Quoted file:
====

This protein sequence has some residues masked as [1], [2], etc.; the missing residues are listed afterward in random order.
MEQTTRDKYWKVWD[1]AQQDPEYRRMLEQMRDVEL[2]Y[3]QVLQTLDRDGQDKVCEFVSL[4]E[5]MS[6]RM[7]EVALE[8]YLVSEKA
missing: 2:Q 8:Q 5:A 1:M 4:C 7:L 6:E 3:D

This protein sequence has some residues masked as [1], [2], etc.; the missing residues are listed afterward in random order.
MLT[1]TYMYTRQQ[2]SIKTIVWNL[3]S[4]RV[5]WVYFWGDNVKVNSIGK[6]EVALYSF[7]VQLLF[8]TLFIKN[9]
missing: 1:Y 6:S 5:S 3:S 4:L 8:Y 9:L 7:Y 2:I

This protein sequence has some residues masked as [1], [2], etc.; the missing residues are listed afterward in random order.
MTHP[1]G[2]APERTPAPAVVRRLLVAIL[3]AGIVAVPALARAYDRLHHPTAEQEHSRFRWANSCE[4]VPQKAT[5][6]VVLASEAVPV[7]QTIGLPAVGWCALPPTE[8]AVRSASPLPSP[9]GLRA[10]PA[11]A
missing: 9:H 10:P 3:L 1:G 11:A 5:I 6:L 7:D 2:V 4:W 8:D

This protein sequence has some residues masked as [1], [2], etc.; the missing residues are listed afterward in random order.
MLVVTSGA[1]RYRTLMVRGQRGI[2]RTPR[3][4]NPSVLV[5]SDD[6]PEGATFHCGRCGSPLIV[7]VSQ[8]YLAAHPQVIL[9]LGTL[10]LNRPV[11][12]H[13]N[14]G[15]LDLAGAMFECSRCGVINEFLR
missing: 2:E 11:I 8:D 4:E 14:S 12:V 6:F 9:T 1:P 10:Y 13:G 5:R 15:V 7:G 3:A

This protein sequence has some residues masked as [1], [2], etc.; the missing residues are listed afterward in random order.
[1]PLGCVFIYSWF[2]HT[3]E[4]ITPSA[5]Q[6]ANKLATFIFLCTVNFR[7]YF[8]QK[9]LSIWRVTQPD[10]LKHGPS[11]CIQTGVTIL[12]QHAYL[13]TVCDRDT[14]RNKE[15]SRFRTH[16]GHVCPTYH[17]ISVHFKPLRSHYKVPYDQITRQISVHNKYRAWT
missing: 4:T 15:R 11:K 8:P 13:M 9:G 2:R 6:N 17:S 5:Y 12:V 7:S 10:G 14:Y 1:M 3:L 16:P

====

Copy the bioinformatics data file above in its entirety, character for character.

This protein sequence has some residues masked as [1], [2], etc.; the missing residues are listed afterward in random order.
MEQTTRDKYWKVWD[1]AQQDPEYRRMLEQMRDVEL[2]Y[3]QVLQTLDRDGQDKVCEFVSL[4]E[5]MS[6]RM[7]EVALE[8]YLVSEKA
missing: 2:Q 8:Q 5:A 1:M 4:C 7:L 6:E 3:D

This protein sequence has some residues masked as [1], [2], etc.; the missing residues are listed afterward in random order.
MLT[1]TYMYTRQQ[2]SIKTIVWNL[3]S[4]RV[5]WVYFWGDNVKVNSIGK[6]EVALYSF[7]VQLLF[8]TLFIKN[9]
missing: 1:Y 6:S 5:S 3:S 4:L 8:Y 9:L 7:Y 2:I

This protein sequence has some residues masked as [1], [2], etc.; the missing residues are listed afterward in random order.
MTHP[1]G[2]APERTPAPAVVRRLLVAIL[3]AGIVAVPALARAYDRLHHPTAEQEHSRFRWANSCE[4]VPQKAT[5][6]VVLASEAVPV[7]QTIGLPAVGWCALPPTE[8]AVRSASPLPSP[9]GLRA[10]PA[11]A
missing: 9:H 10:P 3:L 1:G 11:A 5:I 6:L 7:D 2:V 4:W 8:D

This protein sequence has some residues masked as [1], [2], etc.; the missing residues are listed afterward in random order.
MLVVTSGA[1]RYRTLMVRGQRGI[2]RTPR[3][4]NPSVLV[5]SDD[6]PEGATFHCGRCGSPLIV[7]VSQ[8]YLAAHPQVIL[9]LGTL[10]LNRPV[11][12]H[13]N[14]G[15]LDLAGAMFECSRCGVINEFLR
missing: 2:E 11:I 8:D 4:E 14:S 12:V 6:F 9:T 1:P 10:Y 13:G 5:R 15:V 7:G 3:A

This protein sequence has some residues masked as [1], [2], etc.; the missing residues are listed afterward in random order.
[1]PLGCVFIYSWF[2]HT[3]E[4]ITPSA[5]Q[6]ANKLATFIFLCTVNFR[7]YF[8]QK[9]LSIWRVTQPD[10]LKHGPS[11]CIQTGVTIL[12]QHAYL[13]TVCDRDT[14]RNKE[15]SRFRTH[16]GHVCPTYH[17]ISVHFKPLRSHYKVPYDQITRQISVHNKYRAWT
missing: 4:T 15:R 11:K 8:P 13:M 9:G 2:R 6:N 17:S 5:Y 12:V 7:S 10:G 14:Y 1:M 3:L 16:P